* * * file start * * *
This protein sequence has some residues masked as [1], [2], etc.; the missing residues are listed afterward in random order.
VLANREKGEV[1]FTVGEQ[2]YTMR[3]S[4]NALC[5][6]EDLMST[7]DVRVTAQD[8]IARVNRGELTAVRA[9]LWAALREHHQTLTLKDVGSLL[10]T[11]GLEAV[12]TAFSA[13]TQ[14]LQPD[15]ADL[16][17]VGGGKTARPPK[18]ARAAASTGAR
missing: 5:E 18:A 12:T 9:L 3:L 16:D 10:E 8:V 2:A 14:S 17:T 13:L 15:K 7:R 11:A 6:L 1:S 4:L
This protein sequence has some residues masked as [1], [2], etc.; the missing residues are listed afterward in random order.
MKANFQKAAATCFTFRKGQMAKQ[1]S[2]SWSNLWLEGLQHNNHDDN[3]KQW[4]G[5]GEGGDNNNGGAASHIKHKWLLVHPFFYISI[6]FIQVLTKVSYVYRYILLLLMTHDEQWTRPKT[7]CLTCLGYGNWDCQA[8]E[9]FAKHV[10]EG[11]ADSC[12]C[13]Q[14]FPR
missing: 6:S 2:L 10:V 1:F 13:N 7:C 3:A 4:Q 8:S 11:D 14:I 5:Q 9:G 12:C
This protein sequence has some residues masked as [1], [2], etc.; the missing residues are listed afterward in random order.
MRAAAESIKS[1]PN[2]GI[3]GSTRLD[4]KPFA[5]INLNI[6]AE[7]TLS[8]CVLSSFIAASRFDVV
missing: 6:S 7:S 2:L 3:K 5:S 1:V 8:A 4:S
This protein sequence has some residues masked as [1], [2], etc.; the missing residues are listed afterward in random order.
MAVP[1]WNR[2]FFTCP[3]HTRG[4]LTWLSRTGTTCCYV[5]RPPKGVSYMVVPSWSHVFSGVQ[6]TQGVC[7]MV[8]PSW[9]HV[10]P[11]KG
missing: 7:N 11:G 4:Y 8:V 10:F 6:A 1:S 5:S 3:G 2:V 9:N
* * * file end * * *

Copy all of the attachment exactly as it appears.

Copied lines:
This protein sequence has some residues masked as [1], [2], etc.; the missing residues are listed afterward in random order.
VLANREKGEV[1]FTVGEQ[2]YTMR[3]S[4]NALC[5][6]EDLMST[7]DVRVTAQD[8]IARVNRGELTAVRA[9]LWAALREHHQTLTLKDVGSLL[10]T[11]GLEAV[12]TAFSA[13]TQ[14]LQPD[15]ADL[16][17]VGGGKTARPPK[18]ARAAASTGAR
missing: 5:E 18:A 12:T 9:L 3:L 16:D 10:E 8:V 2:A 14:S 17:T 13:L 15:K 7:R 11:A 6:L 1:S 4:L
This protein sequence has some residues masked as [1], [2], etc.; the missing residues are listed afterward in random order.
MKANFQKAAATCFTFRKGQMAKQ[1]S[2]SWSNLWLEGLQHNNHDDN[3]KQW[4]G[5]GEGGDNNNGGAASHIKHKWLLVHPFFYISI[6]FIQVLTKVSYVYRYILLLLMTHDEQWTRPKT[7]CLTCLGYGNWDCQA[8]E[9]FAKHV[10]EG[11]ADSC[12]C[13]Q[14]FPR
missing: 6:S 2:L 10:V 1:F 13:N 7:C 3:A 4:Q 8:S 11:D 14:I 5:Q 9:G 12:C
This protein sequence has some residues masked as [1], [2], etc.; the missing residues are listed afterward in random order.
MRAAAESIKS[1]PN[2]GI[3]GSTRLD[4]KPFA[5]INLNI[6]AE[7]TLS[8]CVLSSFIAASRFDVV
missing: 6:S 7:S 2:L 3:K 5:S 1:V 8:A 4:S
This protein sequence has some residues masked as [1], [2], etc.; the missing residues are listed afterward in random order.
MAVP[1]WNR[2]FFTCP[3]HTRG[4]LTWLSRTGTTCCYV[5]RPPKGVSYMVVPSWSHVFSGVQ[6]TQGVC[7]MV[8]PSW[9]HV[10]P[11]KG
missing: 7:N 11:G 4:Y 8:V 10:F 6:A 1:S 5:S 3:G 2:V 9:N